Data from: Correlated evolution of senescence and ephemeral substrate use in the Sordariomycetes
Geydan, Thomas D.; Debets, Alfons J. M.; Verkleij, Gerard J. M.; van Diepeningen, Anne D. (2012), Data from: Correlated evolution of senescence and ephemeral substrate use in the Sordariomycetes, Dryad, Dataset, https://doi.org/10.5061/dryad.4q34p37b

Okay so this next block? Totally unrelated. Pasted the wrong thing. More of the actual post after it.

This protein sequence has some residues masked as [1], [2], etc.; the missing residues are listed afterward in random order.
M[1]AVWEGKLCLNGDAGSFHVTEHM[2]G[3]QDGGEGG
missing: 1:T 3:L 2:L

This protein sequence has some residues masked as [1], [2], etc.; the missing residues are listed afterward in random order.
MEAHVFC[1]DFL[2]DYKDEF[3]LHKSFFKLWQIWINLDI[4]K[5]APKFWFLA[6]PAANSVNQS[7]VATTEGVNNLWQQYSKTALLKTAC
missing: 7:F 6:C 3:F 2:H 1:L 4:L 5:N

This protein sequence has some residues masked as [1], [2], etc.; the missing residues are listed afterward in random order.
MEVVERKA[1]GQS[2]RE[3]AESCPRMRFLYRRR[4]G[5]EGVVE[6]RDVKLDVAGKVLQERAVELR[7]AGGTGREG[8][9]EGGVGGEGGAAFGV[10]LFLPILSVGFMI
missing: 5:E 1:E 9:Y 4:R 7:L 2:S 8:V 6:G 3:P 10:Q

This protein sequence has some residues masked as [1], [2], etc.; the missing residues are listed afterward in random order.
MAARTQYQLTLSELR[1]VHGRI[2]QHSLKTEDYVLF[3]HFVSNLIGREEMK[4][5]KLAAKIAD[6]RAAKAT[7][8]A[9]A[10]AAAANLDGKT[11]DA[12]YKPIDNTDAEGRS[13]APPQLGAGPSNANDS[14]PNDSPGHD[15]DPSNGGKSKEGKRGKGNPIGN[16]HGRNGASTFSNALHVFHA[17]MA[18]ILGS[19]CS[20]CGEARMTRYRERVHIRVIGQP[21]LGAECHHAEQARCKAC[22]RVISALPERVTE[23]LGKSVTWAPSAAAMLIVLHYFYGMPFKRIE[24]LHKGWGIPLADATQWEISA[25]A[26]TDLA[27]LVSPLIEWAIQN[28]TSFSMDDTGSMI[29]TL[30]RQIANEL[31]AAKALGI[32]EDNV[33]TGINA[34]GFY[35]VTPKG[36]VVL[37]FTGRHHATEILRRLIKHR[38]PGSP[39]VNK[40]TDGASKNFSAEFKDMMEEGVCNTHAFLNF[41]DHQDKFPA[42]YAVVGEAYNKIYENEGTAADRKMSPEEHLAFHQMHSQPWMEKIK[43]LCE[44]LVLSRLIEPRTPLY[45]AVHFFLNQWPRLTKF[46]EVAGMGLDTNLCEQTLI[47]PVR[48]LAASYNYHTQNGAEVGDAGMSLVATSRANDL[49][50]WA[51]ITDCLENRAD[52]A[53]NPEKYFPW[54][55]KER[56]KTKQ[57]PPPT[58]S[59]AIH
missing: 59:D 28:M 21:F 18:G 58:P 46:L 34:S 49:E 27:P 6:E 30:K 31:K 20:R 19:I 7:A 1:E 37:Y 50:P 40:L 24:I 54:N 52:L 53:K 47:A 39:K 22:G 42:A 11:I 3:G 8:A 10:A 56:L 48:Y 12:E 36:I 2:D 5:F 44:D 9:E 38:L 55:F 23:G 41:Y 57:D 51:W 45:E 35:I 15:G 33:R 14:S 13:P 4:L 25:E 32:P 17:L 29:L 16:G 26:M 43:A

Evolutionary theory predicts that senescence – a decline in reproduction and survival with increasing age - can evolve as a trade-off between the investment in reproduction on one side and in somatic maintenance and repair on the other side. The ecology of a species is crucial here, since it provides the external causes of death that determine the statistical limit to a species’ lifespan. Filamentous fungi are generally believed to be non-senescent, and there are indeed spectacular examples of very old fungal individuals in nature. Yet, for some fungi the growth conditions are ephemeral and therefore senescence is expected to have evolved, like in the coprophilic Podospora anserina, the only well-studied filamentous fungus with intrinsic senescence. Here we hypothesize that rapid senescence is more common in fungi than generally believed and that the phylogenetic distribution of senescence correlates with its ecology. We examined a set of Sordariomycetes for their lifespan and constructed phylogenies based on several nuclear sequences. Part of the strains were from the CBS culture collection, originally isolated from various substrates, some of which ephemeral. In addition we isolated new strains from short-lived substrates. Senescence was observed throughout the phylogeny. Correlation tests support the hypothesis that in the Sordariomycetes senescence is a trait that has arisen as an evolved adaptation to ephemeral substrates, and that it has evolved repeatedly and independently along the phylogeny.